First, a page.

Clifford May
Clifford May
Home  |  Bio  |  Mobile Site
Pundicity: Informed Opinion and Review

Latest Articles

Democracies die in daylight

February 6, 2019  •  The Washington Times

"Democracy is difficult — perhaps the most difficult to operate and preserve of all known forms of government." Bernard Lewis, the late, great scholar and historian, offered that observation more than a quarter century ago.

He added this succinct summary of democracy's origins: "It arose in a limited region, among the peoples of western and northwestern Europe, and was transplanted by them to their colonies overseas. It has flourished, or at least survived, in some other places; sometimes, as in India, bequeathed by the departing imperial rulers; sometimes, as in the former Axis countries, imposed or implanted by the victors."

Continue to the full article  |  More articles


Ireland's surprise attack

January 30, 2019  •  The Washington Times

Last Sunday was Holocaust Remembrance Day and, in America and Europe, people are working hard to put an end to anti-Semitism. They can look forward to permanent employment. Anti-Semitism is a virus that can be treated but not cured. It morphs.

It's been said before but bears repeating: In the 20th century, the goal of extreme anti-Semites was a Europe "cleansed" of Jews. In the 21st century, the goal of extreme anti-Semites is a Middle East "cleansed" of a Jewish state. For many, "Never again!" means never again in the 20th century will European Jews be slaughtered by Nazis. As for Middle Eastern Jews in the 21st century, they're fair game.

Continue to the full article  |  More articles


The age of neo-imperialism

January 22, 2019  •  The Washington Times

China, Russia and Iran are very different nations in very different parts of the world, but they have three significant commonalities: All once were great empires. All are now ruled by men who aspire to build great empires anew. All regard the United States as their rival and adversary.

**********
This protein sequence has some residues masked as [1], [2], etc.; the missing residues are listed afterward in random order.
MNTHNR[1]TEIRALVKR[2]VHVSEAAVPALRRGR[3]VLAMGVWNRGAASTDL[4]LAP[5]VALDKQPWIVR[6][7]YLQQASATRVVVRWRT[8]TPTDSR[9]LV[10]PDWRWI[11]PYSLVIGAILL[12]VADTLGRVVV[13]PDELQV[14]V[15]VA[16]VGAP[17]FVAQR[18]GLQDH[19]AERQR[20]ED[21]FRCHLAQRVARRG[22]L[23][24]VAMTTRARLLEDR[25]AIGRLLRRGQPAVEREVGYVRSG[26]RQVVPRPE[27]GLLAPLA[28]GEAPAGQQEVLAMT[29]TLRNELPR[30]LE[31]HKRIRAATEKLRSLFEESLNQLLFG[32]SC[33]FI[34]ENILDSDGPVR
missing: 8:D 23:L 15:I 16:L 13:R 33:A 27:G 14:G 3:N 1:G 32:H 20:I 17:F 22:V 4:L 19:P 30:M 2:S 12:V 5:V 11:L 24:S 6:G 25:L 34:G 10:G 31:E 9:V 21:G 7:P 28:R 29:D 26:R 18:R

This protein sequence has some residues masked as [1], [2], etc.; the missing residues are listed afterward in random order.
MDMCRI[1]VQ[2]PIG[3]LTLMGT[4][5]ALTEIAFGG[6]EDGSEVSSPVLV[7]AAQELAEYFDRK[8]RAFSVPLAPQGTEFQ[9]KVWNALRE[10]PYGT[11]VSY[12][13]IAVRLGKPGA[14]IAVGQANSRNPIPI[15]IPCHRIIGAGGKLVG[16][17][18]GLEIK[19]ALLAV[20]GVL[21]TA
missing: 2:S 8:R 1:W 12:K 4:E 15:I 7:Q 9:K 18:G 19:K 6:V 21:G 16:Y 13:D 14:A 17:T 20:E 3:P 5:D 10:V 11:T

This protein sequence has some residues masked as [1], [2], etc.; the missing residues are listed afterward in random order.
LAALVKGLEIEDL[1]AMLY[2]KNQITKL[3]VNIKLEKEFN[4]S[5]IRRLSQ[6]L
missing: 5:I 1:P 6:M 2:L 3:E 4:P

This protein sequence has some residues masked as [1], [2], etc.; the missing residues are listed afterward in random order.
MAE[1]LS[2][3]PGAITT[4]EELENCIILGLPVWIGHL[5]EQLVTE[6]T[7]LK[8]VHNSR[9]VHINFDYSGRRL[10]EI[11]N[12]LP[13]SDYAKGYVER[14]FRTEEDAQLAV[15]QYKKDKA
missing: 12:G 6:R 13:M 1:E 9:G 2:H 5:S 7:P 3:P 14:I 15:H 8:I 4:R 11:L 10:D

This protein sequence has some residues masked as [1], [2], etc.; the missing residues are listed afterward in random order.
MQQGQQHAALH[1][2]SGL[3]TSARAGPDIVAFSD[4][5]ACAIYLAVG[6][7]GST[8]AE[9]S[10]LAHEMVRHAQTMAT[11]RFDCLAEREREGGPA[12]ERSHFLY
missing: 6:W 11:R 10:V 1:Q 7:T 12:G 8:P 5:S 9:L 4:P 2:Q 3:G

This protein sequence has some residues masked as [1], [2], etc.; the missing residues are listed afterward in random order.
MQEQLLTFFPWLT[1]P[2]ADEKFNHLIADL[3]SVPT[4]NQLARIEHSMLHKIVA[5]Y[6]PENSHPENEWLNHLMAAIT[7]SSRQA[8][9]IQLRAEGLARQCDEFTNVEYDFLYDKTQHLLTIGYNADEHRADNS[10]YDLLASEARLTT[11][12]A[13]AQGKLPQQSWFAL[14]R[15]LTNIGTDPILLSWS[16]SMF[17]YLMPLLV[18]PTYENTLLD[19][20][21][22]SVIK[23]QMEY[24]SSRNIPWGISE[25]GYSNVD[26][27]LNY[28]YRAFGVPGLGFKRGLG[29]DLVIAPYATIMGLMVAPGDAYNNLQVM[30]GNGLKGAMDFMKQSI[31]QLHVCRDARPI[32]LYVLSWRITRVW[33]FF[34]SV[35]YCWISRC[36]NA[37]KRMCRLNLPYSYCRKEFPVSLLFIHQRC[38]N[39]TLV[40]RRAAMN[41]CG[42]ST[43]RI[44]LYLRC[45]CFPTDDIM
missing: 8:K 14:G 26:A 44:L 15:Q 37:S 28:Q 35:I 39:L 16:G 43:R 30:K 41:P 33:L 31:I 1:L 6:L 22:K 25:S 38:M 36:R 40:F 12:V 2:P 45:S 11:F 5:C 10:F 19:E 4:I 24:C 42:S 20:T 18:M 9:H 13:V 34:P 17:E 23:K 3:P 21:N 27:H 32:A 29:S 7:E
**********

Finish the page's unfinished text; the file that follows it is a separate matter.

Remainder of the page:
Al Qaeda and the Islamic State also dream of empire, one that would replace the Ottoman Empire, which collapsed in 1922, and its affiliated caliphate, which was abolished two years later.

Important to note: Iran's rulers are not seeking to build a Persian or Iranian empire. Like al Qaeda and the Islamic State, they intend to resurrect a specifically Islamic empire, albeit one dominated by Shia rather than Sunni Muslims.

Continue to the full article  |  More articles


Crimes without punishment in Argentina

January 15, 2019  •  The Washington Times

For more than a decade, Alberto Nisman had been investigating the worst terrorist attack ever committed on Argentine soil: The 1994 bombing of the AMIA Jewish community center in Buenos Aires. Eighty-five people were killed and hundreds injured.

Four years ago this week, the federal prosecutor was putting the finishing touches on a report that would accuse former President Cristina Fernandez de Kirchner and a dozen others of helping cover up the Islamic Republic of Iran's responsibility for the attack.

Continue to the full article  |  More articles


A plaintive cry for Argentina

January 8, 2019  •  The Washington Times

BUENOS AIRES | Why isn't Argentina as wealthy as Canada? For that matter, why are all the countries of Latin America, without exception, so much less prosperous than their neighbors to the North?

Such questions are apt to come to mind here in the Argentine capital, a city of grand boulevards, elaborate architecture, and quaint neighborhoods with cozy cafes, old-fashioned tango halls, and elegant restaurants serving enormous slabs of juicy beef raised in the pampas, the vast grassy plains beyond the city.

Continue to the full article  |  More articles

home   |   biography   |   articles   |   media coverage   |   spoken   |   audio/video   |   mailing list   |   mobile site